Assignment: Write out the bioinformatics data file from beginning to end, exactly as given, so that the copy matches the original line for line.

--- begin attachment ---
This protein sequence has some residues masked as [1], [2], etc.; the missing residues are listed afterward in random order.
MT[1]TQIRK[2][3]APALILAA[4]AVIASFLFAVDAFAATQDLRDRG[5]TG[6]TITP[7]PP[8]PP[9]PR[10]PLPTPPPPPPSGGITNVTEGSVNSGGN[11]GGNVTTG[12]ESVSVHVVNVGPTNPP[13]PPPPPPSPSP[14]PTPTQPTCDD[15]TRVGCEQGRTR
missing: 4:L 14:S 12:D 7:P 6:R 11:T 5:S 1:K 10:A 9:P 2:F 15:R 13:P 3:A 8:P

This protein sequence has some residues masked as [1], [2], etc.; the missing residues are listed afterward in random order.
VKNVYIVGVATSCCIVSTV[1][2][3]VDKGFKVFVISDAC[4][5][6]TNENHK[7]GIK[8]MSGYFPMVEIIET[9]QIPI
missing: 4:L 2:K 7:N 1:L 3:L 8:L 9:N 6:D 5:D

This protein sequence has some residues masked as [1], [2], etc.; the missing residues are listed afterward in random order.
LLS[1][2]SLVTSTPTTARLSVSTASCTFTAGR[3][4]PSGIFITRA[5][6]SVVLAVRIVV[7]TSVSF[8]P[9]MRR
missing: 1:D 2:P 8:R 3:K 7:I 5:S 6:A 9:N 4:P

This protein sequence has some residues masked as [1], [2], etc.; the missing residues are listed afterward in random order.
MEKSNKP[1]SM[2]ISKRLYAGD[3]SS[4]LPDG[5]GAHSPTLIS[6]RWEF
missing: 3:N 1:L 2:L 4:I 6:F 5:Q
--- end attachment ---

This protein sequence has some residues masked as [1], [2], etc.; the missing residues are listed afterward in random order.
MT[1]TQIRK[2][3]APALILAA[4]AVIASFLFAVDAFAATQDLRDRG[5]TG[6]TITP[7]PP[8]PP[9]PR[10]PLPTPPPPPPSGGITNVTEGSVNSGGN[11]GGNVTTG[12]ESVSVHVVNVGPTNPP[13]PPPPPPSPSP[14]PTPTQPTCDD[15]TRVGCEQGRTR
missing: 4:L 14:S 12:D 7:P 6:R 11:T 5:S 1:K 10:A 9:P 2:F 15:R 13:P 3:A 8:P

This protein sequence has some residues masked as [1], [2], etc.; the missing residues are listed afterward in random order.
VKNVYIVGVATSCCIVSTV[1][2][3]VDKGFKVFVISDAC[4][5][6]TNENHK[7]GIK[8]MSGYFPMVEIIET[9]QIPI
missing: 4:L 2:K 7:N 1:L 3:L 8:L 9:N 6:D 5:D

This protein sequence has some residues masked as [1], [2], etc.; the missing residues are listed afterward in random order.
LLS[1][2]SLVTSTPTTARLSVSTASCTFTAGR[3][4]PSGIFITRA[5][6]SVVLAVRIVV[7]TSVSF[8]P[9]MRR
missing: 1:D 2:P 8:R 3:K 7:I 5:S 6:A 9:N 4:P

This protein sequence has some residues masked as [1], [2], etc.; the missing residues are listed afterward in random order.
MEKSNKP[1]SM[2]ISKRLYAGD[3]SS[4]LPDG[5]GAHSPTLIS[6]RWEF
missing: 3:N 1:L 2:L 4:I 6:F 5:Q